Levers and levers in human body

Levers and Levers in
human body
• Lever is a length of solid materials that is use
to apply force to another object
• Rigid structure that rotates around a fixed
• Levers has 3 parts
– Force (effort)
– Resistance (load)
– Axis (fulcrum)
• FA (Force arm
– Distance between force and axis
• RA (Resistance arm)
– Distance between resistance and axis
• Arrangement of Force arm & Resistance arm
determines type of lever
Types of Levers
• There are 3 types of levers
– First class levers
– Second class levers
– Third class levers
First class Lever
• Axis located between force and resistance
• If axis is closer to resistance, RA shorter and FA
will be longer.
• Easy to move
• If axis is closer to force opposite will occur
• Most efficient class of lever
Examples for 1st class levers
• Seesaw
• Scissor
• Hammer removing a nail
Examples in human body
• Skull pivoting on the atlas vertebrae of the
spine, with weight of the head held by the
trapezius and sternocleidomastoid muscle of
the muscle of the neck.
Second class Lever
• Axis at one end, resistance in middle, force at
other end
• POWER / force
Examples for 2nd class levers
Examples in human body
• Action of the ball of the foot with the
gastrocnemius & soleus muscles of the
calf lifting the weight of the body,
which acting through foot during
plantar flexion
• Push ups
Third class levers
• Axis at one end, force in middle, resistance at
opposite end
• Most common in the body
• ROM / Speed
Examples for 3rd class levers
Base ball bat
Opening a door
Examples in human body
• Action of biceps muscles as it lifts a load in the
hand whilst pivoting elbow
• Action of hamstring muscle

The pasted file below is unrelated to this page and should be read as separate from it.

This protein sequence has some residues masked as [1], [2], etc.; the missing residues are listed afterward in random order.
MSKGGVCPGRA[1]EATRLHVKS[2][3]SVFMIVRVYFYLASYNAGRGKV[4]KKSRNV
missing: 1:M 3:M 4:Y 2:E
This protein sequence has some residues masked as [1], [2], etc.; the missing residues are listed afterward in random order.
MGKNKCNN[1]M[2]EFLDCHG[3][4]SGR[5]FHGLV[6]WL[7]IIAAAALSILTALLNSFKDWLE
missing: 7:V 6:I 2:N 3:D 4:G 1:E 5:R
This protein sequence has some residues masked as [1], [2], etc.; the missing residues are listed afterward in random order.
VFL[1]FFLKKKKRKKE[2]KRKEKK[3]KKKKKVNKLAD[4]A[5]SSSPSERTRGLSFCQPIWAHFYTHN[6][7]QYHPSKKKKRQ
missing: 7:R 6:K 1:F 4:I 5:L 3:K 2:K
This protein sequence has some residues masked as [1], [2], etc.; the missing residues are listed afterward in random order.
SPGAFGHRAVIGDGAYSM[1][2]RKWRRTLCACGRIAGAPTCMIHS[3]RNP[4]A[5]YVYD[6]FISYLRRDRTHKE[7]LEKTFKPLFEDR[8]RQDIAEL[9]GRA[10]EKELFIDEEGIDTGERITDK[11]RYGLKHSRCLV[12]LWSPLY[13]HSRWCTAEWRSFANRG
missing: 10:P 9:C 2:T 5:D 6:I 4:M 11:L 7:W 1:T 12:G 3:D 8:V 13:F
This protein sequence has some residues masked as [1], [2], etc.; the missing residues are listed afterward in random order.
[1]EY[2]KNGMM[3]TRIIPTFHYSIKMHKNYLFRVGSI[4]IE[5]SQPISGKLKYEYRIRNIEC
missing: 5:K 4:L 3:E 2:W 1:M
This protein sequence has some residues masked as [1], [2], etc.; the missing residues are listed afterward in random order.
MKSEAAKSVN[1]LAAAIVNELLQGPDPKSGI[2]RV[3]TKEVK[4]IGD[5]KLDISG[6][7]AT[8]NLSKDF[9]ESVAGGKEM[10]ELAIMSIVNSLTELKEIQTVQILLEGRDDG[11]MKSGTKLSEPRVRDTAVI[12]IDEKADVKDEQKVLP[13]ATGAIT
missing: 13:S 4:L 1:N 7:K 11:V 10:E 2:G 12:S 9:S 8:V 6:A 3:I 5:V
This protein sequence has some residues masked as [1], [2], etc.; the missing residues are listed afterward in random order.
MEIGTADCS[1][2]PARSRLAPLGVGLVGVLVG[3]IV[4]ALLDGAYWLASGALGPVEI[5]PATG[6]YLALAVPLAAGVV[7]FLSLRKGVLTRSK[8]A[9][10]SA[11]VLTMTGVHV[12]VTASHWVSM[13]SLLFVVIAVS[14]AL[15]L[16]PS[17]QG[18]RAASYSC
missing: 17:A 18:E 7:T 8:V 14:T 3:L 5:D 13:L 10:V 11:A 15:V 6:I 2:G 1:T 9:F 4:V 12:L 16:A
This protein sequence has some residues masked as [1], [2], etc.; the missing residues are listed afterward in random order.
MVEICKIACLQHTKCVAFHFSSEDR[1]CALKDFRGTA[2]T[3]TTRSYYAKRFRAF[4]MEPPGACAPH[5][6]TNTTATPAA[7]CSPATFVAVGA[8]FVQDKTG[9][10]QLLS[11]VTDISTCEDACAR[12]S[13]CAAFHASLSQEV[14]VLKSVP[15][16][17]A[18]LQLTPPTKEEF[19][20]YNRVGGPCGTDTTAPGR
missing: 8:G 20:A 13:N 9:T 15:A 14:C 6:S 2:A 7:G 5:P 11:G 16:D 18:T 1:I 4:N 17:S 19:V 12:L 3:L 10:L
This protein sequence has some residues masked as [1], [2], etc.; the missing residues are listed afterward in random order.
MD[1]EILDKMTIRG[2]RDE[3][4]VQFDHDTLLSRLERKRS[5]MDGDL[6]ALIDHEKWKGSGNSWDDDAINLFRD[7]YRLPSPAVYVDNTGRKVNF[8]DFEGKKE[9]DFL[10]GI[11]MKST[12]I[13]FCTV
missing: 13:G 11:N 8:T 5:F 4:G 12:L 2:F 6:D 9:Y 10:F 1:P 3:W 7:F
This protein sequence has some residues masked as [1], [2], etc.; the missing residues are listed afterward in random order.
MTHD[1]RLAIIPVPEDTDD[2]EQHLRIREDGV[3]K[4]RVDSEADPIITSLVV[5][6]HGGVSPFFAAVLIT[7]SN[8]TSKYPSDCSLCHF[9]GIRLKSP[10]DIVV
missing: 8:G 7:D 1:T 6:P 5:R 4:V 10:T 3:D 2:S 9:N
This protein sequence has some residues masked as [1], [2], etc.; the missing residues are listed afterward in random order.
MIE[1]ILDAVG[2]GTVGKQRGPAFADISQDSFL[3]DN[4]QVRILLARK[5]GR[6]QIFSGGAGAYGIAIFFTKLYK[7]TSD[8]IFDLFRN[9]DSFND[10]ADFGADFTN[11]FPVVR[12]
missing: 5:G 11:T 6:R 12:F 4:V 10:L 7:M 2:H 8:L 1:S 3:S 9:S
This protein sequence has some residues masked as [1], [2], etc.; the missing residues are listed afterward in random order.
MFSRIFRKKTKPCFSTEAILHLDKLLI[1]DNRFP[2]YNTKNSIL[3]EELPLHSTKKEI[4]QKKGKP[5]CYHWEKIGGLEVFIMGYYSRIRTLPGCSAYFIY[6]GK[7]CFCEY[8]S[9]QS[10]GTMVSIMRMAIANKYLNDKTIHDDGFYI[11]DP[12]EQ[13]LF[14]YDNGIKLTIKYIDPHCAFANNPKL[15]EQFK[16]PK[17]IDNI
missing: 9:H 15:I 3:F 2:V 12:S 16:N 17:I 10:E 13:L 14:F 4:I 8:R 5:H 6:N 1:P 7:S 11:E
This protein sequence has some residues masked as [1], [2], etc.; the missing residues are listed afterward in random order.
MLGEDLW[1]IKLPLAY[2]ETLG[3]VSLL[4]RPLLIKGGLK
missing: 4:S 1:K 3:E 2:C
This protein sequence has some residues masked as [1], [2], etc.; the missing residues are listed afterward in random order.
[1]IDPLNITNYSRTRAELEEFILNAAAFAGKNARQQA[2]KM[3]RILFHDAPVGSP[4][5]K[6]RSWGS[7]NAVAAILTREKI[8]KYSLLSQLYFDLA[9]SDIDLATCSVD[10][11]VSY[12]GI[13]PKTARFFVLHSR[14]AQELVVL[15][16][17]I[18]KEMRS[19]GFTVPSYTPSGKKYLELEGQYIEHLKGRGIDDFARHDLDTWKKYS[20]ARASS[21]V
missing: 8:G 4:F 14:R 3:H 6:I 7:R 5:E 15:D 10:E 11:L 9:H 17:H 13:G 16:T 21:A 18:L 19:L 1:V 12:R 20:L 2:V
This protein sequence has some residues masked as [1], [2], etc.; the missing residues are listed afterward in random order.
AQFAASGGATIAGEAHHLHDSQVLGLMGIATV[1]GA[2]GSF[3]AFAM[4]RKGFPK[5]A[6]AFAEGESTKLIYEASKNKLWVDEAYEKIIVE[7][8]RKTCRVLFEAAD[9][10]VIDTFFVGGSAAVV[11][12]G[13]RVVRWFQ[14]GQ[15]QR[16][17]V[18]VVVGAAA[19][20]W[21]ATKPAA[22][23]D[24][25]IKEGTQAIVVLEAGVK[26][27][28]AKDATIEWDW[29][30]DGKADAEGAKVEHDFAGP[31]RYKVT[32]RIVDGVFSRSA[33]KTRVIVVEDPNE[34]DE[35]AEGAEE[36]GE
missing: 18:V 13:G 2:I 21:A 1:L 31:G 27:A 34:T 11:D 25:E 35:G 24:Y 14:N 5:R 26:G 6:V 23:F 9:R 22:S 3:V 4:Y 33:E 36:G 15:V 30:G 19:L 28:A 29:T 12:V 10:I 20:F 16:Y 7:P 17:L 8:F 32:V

Ratio between force arm and resistance arm
Force Arm > Resistance arm= MA is >1
Force arm < Resistance Arm = MA is <1
The Greater the Mechanical Advantage, the
less force is needed to cause motion!
Calculate the Mechanical Advantage
• A man is lifting 4kg from his elbow.
Length of forearm up to the weight is
15cm and length of the biceps muscle is
• Athlete is doing pushups. Distance from
his toes to COG is 90cm and toes to
hands on pushups are 150cm.
Mechanical disadvantage
• In third class levers due to the attachment of
muscle close to the fulcrum much more force
than load force should be provided to lift the
• Definition
- a simple machine that consists of a rope that fits
into a groove in a wheel.
- can change size, direction of input force or both
• 3 Types of Pulleys
- fixed pulleys
- moveable pulleys
- pulley system
Single Fixed Pulley
• This pulley provides the user
Directional Advantage, allowing
someone to pull down to lift the load
• Is Mechanical Advantage
provided with this system? No
• Effort needed to lift this load is equal
to the weight of the load.
• Load is supported by only 1 rope arm.
• Have to pull an amount of rope equal
to the height you wish to lift the load
Single Moveable Pulley
This pulley system provides Mechanical
Advantage, requiring only ½ the effort
needed to lift the weight of the load.
The load is supported by 2 rope arms under the pulley.
Each load arm supports half the weight of the load, so
the arm pulling up uses only 10 lbs of effort to lift this
Length of pull twice as much rope as desired to lift the
load a certain height. Example: Pull 2 ft of rope for each
1 foot of height that want to lift the load.
Single Fixed/Single Moveable
This pulley system combines the properties
of their single components into a system that
provides both Mechanical and Directional
This pulley provides Directional Advantage by allowing the
user to pull down to lift the load. It also provides
Mechanical Advantage by using 2 rope arms to support the
load, reducing the effort needed to lift the load by ½.
In this system length of pull 2 times as much rope for every
unit of height that you want to lift the load.
Pulley Power!
Single-Fixed Pulleys provide or Directional Advantage.
You can make use of Counter-Weights in order to reduce
your effort needed to lift the load. However, your effort
PLUS the counter-weight together must be equal to or be
more than the weight of the load being lifted.
Single-Moveable Pulleys provide Mechanical
Advantage. You must pull 2 times the distance in rope
that you wish to lift the load because the load is
supported by 2 rope arms. You gain a Mechanical
Advantage of 2 because you are using only ½ as much
effort to lift the load.
Combining Single-Fixed and Single-Moveable into
Compound Pulley Systems allows the user to gain
both Mechanical and Directional Advantage. The
more rope arms supporting the load the greater the
Mechanical Advantage